- n. A general conscious awareness.
- n. Sound practical judgment, as in common sense.
- n. The meaning, reason, or value of something.
- n. A natural appreciation or ability.
- n. pragmatics The way that a referent is presented.
- n. semantics A single conventional use of a word; one of the entries for a word in a dictionary.
- n. mathematics One of two opposite directions in which a vector (especially of motion) may point. See also polarity.
- n. mathematics One of two opposite directions of rotation, clockwise versus anti-clockwise.
- v. To use biological senses: to either smell, watch, taste, hear or feel.
- v. To instinctively be aware.
- v. To comprehend.
GNU Webster's 1913
- n. (Physiol.) A faculty, possessed by animals, of perceiving external objects by means of impressions made upon certain organs (sensory or sense organs) of the body, or of perceiving changes in the condition of the body. See Muscular sense, under muscular, and Temperature sense, under temperature.
- n. Perception by the sensory organs of the body; sensation; sensibility; feeling.
- n. Perception through the intellect; apprehension; recognition; understanding; discernment; appreciation.
- n. Sound perception and reasoning; correct judgment; good mental capacity; understanding; also, that which is sound, true, or reasonable; rational meaning.
- n. That which is felt or is held as a sentiment, view, or opinion; judgment; notion; opinion.
- n. Meaning; import; signification.
- n. Moral perception or appreciation.
- n. (Geom.) One of two opposite directions in which a line, surface, or volume, may be supposed to be described by the motion of a point, line, or surface.
- v. Obs. or Colloq. To perceive by the senses; to recognize.
- v. comprehend.
- n. a natural appreciation or ability
- n. sound practical judgment
- v. become aware of not through the senses but instinctively
- n. a general conscious awareness
- v. detect some circumstance or entity automatically
- n. the faculty through which the external world is apprehended
- v. perceive by a physical sensation, e.g., coming from the skin or muscles
- n. the meaning of a word or expression; the way in which a word or expression or situation can be interpreted
- From Middle English sense, from Old French sens, sen, san ("sense, reason, direction"); partly from Latin sensus ("sensation, feeling, meaning"), from sentiō ("feel, perceive"); partly of Germanic origin (whence also Occitan sen, Italian senno), from Frankish *sinn ("reason, judgement, mental faculty, way, direction"), from Proto-Germanic *sinnaz (“mind, meaning”). Both Latin and Germanic from Proto-Indo-European *sent- (“to feel”). Compare French assener ("to thrust out"), forcené ("maniac"). More at send. (Wiktionary)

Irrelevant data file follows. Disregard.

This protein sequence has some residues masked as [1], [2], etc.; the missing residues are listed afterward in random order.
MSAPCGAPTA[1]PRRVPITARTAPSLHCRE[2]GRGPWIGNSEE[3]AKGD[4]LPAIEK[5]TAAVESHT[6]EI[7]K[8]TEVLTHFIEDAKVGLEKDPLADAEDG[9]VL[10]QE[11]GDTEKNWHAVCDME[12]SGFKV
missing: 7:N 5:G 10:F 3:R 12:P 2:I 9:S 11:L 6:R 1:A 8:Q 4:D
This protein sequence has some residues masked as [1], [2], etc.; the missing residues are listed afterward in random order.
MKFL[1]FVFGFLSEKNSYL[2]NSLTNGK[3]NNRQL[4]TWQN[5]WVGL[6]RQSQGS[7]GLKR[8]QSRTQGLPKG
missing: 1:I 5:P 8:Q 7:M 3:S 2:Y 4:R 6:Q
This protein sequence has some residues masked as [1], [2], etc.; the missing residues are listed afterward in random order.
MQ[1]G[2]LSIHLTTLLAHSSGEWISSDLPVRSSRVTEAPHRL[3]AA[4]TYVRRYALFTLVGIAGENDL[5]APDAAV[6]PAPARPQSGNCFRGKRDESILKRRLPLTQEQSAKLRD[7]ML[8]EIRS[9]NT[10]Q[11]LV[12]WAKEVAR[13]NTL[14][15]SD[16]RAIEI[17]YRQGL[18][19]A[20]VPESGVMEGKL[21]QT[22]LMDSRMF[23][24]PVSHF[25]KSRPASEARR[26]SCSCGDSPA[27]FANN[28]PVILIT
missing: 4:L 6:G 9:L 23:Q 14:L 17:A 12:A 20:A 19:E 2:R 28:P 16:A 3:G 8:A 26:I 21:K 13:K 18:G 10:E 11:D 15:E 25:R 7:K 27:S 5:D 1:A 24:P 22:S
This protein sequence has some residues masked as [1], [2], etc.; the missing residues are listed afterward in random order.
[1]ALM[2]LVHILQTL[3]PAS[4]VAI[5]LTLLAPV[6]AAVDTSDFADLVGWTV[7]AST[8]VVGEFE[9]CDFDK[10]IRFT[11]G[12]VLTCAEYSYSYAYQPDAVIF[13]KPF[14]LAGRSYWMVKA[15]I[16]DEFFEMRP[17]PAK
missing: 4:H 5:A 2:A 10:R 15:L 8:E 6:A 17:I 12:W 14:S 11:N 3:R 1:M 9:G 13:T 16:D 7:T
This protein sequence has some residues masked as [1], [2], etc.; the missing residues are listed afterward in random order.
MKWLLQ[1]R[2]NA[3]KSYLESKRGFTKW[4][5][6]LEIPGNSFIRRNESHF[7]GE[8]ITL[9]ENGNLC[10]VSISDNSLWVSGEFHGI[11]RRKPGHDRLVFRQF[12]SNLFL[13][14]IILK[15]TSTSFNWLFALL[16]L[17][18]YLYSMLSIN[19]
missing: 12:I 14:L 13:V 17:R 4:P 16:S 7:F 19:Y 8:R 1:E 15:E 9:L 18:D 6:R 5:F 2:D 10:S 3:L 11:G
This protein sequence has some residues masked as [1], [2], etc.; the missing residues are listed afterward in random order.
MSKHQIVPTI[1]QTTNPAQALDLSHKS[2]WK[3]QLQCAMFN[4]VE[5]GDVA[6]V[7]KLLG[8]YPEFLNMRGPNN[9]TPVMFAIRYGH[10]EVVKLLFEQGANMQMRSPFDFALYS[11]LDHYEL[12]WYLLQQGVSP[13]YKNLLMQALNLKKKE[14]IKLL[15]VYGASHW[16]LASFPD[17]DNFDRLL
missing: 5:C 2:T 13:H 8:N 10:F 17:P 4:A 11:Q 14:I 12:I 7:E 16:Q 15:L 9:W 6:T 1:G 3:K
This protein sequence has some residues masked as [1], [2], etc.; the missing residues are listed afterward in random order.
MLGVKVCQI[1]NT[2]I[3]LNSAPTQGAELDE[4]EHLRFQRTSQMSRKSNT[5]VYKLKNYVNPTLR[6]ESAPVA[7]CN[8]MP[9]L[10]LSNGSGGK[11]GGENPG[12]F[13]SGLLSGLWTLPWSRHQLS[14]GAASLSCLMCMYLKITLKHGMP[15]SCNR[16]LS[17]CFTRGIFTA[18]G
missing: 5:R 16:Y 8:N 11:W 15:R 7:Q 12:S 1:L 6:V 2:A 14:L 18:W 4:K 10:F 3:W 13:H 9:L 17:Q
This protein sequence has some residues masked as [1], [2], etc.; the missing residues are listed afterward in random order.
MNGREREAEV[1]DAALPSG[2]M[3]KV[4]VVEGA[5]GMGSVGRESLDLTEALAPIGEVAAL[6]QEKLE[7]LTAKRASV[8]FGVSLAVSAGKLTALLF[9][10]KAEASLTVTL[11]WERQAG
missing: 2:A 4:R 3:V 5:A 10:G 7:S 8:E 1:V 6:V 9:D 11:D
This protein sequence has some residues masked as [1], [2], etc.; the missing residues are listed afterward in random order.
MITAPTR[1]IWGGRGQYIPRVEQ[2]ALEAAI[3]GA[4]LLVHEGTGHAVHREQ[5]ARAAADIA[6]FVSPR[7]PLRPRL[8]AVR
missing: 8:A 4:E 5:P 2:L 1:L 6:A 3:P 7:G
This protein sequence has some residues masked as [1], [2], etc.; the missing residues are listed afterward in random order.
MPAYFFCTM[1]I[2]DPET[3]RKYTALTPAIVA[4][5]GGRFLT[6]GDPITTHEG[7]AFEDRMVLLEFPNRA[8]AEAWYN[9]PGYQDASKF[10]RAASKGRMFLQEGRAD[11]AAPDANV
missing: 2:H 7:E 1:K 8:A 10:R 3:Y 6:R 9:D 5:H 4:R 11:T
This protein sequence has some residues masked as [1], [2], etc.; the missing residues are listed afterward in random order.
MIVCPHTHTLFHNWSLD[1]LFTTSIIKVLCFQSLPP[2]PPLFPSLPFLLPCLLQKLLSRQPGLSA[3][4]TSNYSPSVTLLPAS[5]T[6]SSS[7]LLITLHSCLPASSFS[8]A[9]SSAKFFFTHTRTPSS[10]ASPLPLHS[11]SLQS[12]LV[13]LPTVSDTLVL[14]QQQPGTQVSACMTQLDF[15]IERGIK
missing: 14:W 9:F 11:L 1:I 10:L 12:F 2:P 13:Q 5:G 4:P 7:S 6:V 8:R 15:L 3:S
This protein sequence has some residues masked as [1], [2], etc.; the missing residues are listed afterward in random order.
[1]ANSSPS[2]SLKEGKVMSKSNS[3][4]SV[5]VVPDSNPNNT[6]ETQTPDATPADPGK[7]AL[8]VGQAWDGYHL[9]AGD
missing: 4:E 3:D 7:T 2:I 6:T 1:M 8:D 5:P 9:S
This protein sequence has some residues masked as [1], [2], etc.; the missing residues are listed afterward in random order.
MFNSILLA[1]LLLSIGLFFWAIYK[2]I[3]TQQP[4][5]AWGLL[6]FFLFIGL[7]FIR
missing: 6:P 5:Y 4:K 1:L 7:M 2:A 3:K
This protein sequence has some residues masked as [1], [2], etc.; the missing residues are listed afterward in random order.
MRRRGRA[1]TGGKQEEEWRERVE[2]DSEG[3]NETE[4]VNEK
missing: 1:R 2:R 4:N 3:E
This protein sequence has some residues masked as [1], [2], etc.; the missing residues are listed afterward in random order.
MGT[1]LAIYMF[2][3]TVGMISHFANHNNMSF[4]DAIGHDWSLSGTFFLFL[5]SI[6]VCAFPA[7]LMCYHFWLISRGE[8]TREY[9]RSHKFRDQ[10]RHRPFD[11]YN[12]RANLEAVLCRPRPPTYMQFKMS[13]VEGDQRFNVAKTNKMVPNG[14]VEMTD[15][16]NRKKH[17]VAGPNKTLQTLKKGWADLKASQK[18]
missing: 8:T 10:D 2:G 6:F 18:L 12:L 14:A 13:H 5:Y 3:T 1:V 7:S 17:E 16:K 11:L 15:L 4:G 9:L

- Middle English, meaning, from Old French sens, from Latin sēnsus, the faculty of perceiving, from past participle of sentīre, to feel; see sent- in Indo-European roots. (American Heritage® Dictionary of the English Language, Fourth Edition)
“If we had a sixth sense, what a _new sense_ it would be!”
“Its _logical_ structure is very different, however, from that of sense: _sense_ gives acquaintance with particulars, and is thus a two-term relation in which the object can be _named_ but not”
“By Father Nicholai Velimirovic, Ph.D. "Nature _takes sufficient care of our individualistic sense, leaving to_ Education _the care of our panhumanistic sense_.”
“The sense of Melody and Tune lies behind the brow in connection with the _sense of hearing_, at the anterior portion of Sensibility, which forty years after my discovery is beginning to be recognized in consequence of the experiments of”
“In the latter sense, it imports much more than this; it is not merely a _sense_ of doubt respecting any one truth, but a _system_ of doubt in regard to the grounds of our belief in all truth, a subtle philosophy which seeks to explain the phenomena of Belief by resolving them into their ultimate principles, and which often terminates -- in explaining them away.”
“That the words [sic] mass is used in its appropriate specific sense in this Article, and not as synonymous with Lord's Supper, or eucharist, as the Plea for the Augsburg Confession [Note 33] asserts, is proved by the fact, that _if you substitute either of these words for it, many passages in the Article will not make sense_.”
“Creator has given to his creatures, have cultivated only one, the sense of touch, -- leaving out entirely that chief sense, which connects and confirms all others, -- _the sense of the invisible_, the _moral sense_.”
“Good sense is so far from deserving the appellation of _common sense_, by which it is frequently called, that it is perhaps one of the rarest qualities of the human mind.”
“The sense-strand-specific (sense) primer, from +243 to +223; antisense-strand-specific (AS), from − 16 to +5; sense*, from +415 to +395; and AS*, from − 68 to − 48.”
“The boxes below the bar indicate the positions of the strand-specific primers used for the detection of dsRNA: the blank boxes are sense-strand-specific primers (sense, +243 to +223, and sense*, +415 to +395), and the black ones are primers for the AS strand (AS, − 16 to +5, and AS*, − 68 to − 48).”